So much in our lives, both professional and personal, lies outside our control. Focusing on the professional, most lawyers will never be fortunate enough to be able to limit our practice to only perfect clients who march into our office carrying a perfect set of facts which, when presented to a judge and jury, are virtually guaranteed to yield an excellent outcome.
A less pessimistic view is to recognize that what makes our practice so interesting and challenging (on those occasions when it is interesting and challenging) is the fact that we are forced to take a set of imperfect facts, involving a group of imperfect actors, and turn water into wine, capitalize on the positive, downplay the negative and procure the very best result for our clients. Sometimes this means pulling a rabbit out of a hat.
Given that so much is beyond our control, it would seem to me to make all the sense in the world, at least professionally, to take steps wherever we can, flex our muscles, to influence an outcome to the greatest extent possible. In the interest of progressing beyond the general to the particular, I’m referring once again to the issue of preparation.
This time, though, my focus is on preparation for settlement discussions. I’m thinking specifically about a recent settlement conference I attended in an employment discrimination case. The case was nearing trial and this settlement conference was the parties’ one last chance to talk turkey. Because this case was pending in federal district court, there had been a pretty decent interval of time, a few months, between completion of discovery and the settlement conference (in state court, by contrast, at least in California, the parties may not complete discovery until a month or less before trial). I made the assumption that because I was immersed waist-deep in writing motions in limine and formulating trial strategy, that my opponent–an older, more seasoned lawyer–was surely equally immersed and conversant in the facts and theories of the case.
Eh . . . Not so much. While we were sequestered during the first part of the conference, the judge ultimately decided to bring all the lawyers together because he figured we might make more progress debating the merits mano a mano. It then became abundantly clear that my opponent didn’t know his case. (In hindsight, I might have been tipped off to this by the fact that he had just days before served 17 motions in limine, several of which had nothing to do–literally nothing at all to do–with the facts of our case.) Worse, not only did he not know his case, he was haughty, bombastic and steadfastly indignant about the absolute, unquestionably unquestionable merit of his client’s discrimination claims, only he had no evidentiary basis to back them up. It was kind of ridiculous, really.*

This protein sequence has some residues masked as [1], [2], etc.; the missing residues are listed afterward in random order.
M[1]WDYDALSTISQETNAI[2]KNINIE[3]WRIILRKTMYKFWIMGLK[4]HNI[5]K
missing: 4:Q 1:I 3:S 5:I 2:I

What kind of message does it send for a lawyer to be out of touch with the key facts of his client’s case so close to trial? I can tell you what kind of message it doesn’t send. It doesn’t inspire fear or grave concern. It doesn’t, and didn’t, make us rush to write a check. The case did ultimately settle, but it was a “cost of defense” settlement in the purest sense. Actually, it was a-little-less-than-half-the-cost-of-defense settlement. In other words, great outcome for my client, not such a good outcome for my opponent.
In fairness, the plaintiff didn’t have a kick ass case to start with. In fact her case sucked. And we knew it. So this story might not be the most potent example of how preparation can make a difference in settlement negotiations. But it is a cautionary tale, because counsel was so out of touch with the facts that, even if his client had had a really good case, we still wouldn’t have paid much. His lack of preparedness made his client’s case weak, regardless of the facts or evidence.
*For example: the plaintiff’s employment was governed by a collective bargaining agreement. This was no secret. The agreement had been produced and referenced repeatedly in discovery, and the fact that plaintiff’s employment was so governed constituted a major component of our defense. When given his turn during the joint session of the settlement conference to articulate his client’s position, however, almost the first words out of my opponent’s mouth was a suggestion that “this was the first he’d ever heard” about any collective bargaining agreement. Just ridiculous.